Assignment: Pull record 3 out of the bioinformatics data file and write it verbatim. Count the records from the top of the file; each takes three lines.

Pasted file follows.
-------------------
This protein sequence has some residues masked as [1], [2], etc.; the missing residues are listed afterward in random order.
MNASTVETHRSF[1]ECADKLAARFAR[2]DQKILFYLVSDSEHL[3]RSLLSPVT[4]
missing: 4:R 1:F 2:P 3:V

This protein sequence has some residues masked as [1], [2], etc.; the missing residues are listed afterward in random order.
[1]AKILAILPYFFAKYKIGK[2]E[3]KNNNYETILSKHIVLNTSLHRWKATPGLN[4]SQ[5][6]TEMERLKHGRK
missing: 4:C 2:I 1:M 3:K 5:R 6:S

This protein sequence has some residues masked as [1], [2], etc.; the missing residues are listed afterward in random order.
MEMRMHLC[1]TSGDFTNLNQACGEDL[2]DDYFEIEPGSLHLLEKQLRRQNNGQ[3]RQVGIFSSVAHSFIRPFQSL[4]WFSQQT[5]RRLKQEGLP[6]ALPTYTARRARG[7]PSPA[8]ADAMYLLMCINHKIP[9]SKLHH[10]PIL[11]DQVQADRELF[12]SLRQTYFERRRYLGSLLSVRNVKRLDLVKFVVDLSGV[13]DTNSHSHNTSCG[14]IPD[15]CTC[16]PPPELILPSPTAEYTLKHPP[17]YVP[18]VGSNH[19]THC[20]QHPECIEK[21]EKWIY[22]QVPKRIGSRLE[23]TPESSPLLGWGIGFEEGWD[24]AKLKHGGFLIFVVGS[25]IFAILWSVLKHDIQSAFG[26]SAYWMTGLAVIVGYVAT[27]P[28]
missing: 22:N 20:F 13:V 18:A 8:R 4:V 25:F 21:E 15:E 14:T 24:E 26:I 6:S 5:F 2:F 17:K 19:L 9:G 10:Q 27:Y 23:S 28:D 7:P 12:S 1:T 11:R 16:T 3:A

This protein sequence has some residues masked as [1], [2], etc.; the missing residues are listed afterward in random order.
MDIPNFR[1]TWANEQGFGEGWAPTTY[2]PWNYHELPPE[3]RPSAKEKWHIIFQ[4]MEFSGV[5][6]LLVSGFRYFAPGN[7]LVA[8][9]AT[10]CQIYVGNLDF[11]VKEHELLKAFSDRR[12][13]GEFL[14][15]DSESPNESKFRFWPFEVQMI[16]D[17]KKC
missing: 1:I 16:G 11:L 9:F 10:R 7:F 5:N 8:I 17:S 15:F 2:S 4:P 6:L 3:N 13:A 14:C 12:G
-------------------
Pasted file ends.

This protein sequence has some residues masked as [1], [2], etc.; the missing residues are listed afterward in random order.
MEMRMHLC[1]TSGDFTNLNQACGEDL[2]DDYFEIEPGSLHLLEKQLRRQNNGQ[3]RQVGIFSSVAHSFIRPFQSL[4]WFSQQT[5]RRLKQEGLP[6]ALPTYTARRARG[7]PSPA[8]ADAMYLLMCINHKIP[9]SKLHH[10]PIL[11]DQVQADRELF[12]SLRQTYFERRRYLGSLLSVRNVKRLDLVKFVVDLSGV[13]DTNSHSHNTSCG[14]IPD[15]CTC[16]PPPELILPSPTAEYTLKHPP[17]YVP[18]VGSNH[19]THC[20]QHPECIEK[21]EKWIY[22]QVPKRIGSRLE[23]TPESSPLLGWGIGFEEGWD[24]AKLKHGGFLIFVVGS[25]IFAILWSVLKHDIQSAFG[26]SAYWMTGLAVIVGYVAT[27]P[28]
missing: 22:N 20:F 13:V 18:A 8:R 4:V 25:F 21:E 15:E 14:T 24:E 26:I 6:S 5:F 2:F 17:K 19:L 9:G 10:Q 27:Y 23:S 28:D 7:P 12:S 1:T 11:R 16:T 3:A